The United States and Latin America after the Cold War looks at the almost quarter-century of relations between the United States and Latin America since the Berlin Wall fell in 1989. An academic and recent high-level US policymaker, Crandall argues that any lasting analysis must be viewed through a fresh framework that allows for the often unexpected episodes and outcomes in US-Latin American relations. Crandall's book examines the policies of three post-Cold War presidential administrations (Bush Sr., Clinton, and Bush Jr.) through the prism of three critical areas: democracy, economics, and security. Crandall then introduces several case studies of US policy in Latin America, such as Cuba, Brazil, interventions in Haiti, Colombia, Hugo Chavez's Venezuela, Mexico, and Argentina's financial meltdown.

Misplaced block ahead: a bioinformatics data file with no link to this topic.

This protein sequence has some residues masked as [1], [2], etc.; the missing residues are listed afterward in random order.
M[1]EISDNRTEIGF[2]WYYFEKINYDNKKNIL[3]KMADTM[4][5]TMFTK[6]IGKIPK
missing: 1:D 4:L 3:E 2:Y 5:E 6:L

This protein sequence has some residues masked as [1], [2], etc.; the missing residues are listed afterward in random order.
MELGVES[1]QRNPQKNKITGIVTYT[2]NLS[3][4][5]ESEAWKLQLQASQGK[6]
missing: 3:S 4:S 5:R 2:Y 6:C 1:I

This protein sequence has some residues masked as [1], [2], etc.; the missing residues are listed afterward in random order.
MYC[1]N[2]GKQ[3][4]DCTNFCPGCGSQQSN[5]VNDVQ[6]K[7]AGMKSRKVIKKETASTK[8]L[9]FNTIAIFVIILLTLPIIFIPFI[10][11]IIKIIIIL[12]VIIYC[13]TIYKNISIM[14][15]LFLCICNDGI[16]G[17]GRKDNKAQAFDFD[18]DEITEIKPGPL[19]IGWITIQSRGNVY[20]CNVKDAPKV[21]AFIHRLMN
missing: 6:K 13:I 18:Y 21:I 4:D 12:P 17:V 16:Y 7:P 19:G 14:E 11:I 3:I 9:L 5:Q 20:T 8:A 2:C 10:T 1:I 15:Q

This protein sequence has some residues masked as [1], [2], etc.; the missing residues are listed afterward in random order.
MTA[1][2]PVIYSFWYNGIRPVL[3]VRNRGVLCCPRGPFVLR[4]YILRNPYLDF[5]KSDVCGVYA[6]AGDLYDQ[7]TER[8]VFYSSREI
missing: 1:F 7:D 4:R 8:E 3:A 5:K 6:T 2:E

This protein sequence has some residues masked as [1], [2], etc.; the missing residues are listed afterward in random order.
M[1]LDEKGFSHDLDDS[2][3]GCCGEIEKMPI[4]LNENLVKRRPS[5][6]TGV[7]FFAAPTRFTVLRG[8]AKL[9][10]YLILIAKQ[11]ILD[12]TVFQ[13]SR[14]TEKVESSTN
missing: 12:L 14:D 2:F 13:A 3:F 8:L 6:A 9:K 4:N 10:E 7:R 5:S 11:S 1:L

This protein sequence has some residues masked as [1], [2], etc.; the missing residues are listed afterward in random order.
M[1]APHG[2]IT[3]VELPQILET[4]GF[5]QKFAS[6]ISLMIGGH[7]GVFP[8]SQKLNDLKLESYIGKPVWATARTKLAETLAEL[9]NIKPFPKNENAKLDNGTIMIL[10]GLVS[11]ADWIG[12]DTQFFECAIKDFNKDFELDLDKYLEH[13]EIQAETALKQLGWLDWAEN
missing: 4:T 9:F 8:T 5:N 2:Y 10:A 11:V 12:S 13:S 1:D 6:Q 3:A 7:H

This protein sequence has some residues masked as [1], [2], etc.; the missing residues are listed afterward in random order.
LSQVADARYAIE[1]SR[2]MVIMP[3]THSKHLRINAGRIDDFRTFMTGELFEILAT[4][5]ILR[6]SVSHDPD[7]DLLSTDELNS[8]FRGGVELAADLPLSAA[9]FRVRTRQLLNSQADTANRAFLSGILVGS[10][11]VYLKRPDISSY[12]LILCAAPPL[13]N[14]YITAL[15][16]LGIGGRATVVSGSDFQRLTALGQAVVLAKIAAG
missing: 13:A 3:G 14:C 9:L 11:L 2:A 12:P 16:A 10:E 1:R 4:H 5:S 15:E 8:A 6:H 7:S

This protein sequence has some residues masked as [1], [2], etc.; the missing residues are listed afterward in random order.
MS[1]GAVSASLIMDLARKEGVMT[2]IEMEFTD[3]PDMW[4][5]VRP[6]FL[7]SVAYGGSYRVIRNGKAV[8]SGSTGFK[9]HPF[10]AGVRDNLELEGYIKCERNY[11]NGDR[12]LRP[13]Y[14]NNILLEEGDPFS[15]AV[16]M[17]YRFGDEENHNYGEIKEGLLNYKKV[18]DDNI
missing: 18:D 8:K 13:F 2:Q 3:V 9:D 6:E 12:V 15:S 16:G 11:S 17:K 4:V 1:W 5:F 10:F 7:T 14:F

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(234mm x 156mm x 15mm)
Cambridge University Press
Publisher: Cambridge University Press
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Author Biography - Russell Crandall
Russell Crandall is currently Associate Professor of Politics at Davidson College and a fellow at the Center for American Progress. He has also served as the director for the Western Hemisphere at the National Security Council, special assistant for counter-terrorism to the Joint Chiefs of Staff, and advisor for Latin American security to the assistant secretary of defense for international security affairs. He is the author of Gunboat Democracy: U.S. Interventions in the Dominican Republic, Grenada, and Panama (2006) and Driven by Drugs: U.S. Policy Toward Colombia (2002).